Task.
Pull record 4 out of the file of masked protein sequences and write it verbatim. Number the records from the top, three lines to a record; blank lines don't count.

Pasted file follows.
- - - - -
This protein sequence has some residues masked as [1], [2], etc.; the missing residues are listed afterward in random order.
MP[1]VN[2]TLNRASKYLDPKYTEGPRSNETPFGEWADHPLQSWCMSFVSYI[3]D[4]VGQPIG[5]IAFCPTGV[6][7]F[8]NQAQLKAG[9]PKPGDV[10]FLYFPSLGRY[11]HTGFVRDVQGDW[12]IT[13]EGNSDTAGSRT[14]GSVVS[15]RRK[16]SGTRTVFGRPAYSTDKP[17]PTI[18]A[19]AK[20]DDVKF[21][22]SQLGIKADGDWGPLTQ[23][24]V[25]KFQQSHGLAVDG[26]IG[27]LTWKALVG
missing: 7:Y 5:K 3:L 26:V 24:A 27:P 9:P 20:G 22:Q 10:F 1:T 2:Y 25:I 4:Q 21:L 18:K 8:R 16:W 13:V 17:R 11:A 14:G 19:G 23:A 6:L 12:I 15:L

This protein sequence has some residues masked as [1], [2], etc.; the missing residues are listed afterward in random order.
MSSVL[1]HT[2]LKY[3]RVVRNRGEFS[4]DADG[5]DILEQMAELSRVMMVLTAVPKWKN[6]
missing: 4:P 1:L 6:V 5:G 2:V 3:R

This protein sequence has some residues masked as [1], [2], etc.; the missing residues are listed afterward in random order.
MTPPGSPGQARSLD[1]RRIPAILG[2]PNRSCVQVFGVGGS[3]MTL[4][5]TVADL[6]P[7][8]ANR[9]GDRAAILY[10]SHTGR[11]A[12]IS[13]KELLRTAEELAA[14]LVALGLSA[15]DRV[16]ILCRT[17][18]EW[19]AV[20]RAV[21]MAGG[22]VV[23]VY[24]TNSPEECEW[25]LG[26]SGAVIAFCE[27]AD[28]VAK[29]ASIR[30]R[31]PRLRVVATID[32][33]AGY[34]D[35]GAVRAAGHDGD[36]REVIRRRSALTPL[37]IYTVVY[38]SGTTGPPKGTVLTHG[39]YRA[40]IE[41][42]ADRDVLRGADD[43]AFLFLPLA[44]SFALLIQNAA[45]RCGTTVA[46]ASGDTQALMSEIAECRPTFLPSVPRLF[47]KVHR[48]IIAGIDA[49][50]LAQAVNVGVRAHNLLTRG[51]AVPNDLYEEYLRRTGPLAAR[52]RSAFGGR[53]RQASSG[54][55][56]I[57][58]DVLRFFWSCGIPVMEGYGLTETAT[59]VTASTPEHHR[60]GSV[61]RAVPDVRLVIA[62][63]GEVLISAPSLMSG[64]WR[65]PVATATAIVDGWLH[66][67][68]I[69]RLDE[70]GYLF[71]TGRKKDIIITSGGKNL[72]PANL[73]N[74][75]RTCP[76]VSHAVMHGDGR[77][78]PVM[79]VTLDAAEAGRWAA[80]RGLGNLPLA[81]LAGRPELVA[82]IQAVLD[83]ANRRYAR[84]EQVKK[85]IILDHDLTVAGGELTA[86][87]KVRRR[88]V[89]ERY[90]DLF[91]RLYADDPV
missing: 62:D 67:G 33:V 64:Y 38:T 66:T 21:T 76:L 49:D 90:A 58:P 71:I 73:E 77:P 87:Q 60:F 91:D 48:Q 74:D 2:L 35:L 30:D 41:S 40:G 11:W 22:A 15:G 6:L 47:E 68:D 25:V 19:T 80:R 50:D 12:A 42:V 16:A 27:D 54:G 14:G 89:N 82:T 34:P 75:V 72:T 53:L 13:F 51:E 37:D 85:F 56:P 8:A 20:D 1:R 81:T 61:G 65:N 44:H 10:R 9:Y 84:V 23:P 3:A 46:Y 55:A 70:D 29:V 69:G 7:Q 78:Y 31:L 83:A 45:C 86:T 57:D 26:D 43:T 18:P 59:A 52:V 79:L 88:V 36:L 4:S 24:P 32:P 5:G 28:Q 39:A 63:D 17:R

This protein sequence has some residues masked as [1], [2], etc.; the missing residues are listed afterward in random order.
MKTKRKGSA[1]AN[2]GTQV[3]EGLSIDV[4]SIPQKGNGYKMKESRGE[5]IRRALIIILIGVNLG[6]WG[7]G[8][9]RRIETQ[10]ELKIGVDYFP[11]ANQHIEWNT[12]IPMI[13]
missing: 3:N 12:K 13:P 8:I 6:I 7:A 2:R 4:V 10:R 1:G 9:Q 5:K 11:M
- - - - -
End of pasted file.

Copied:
This protein sequence has some residues masked as [1], [2], etc.; the missing residues are listed afterward in random order.
MKTKRKGSA[1]AN[2]GTQV[3]EGLSIDV[4]SIPQKGNGYKMKESRGE[5]IRRALIIILIGVNLG[6]WG[7]G[8][9]RRIETQ[10]ELKIGVDYFP[11]ANQHIEWNT[12]IPMI[13]
missing: 3:N 12:K 13:P 8:I 6:I 7:A 2:R 4:V 10:R 1:G 9:Q 5:K 11:M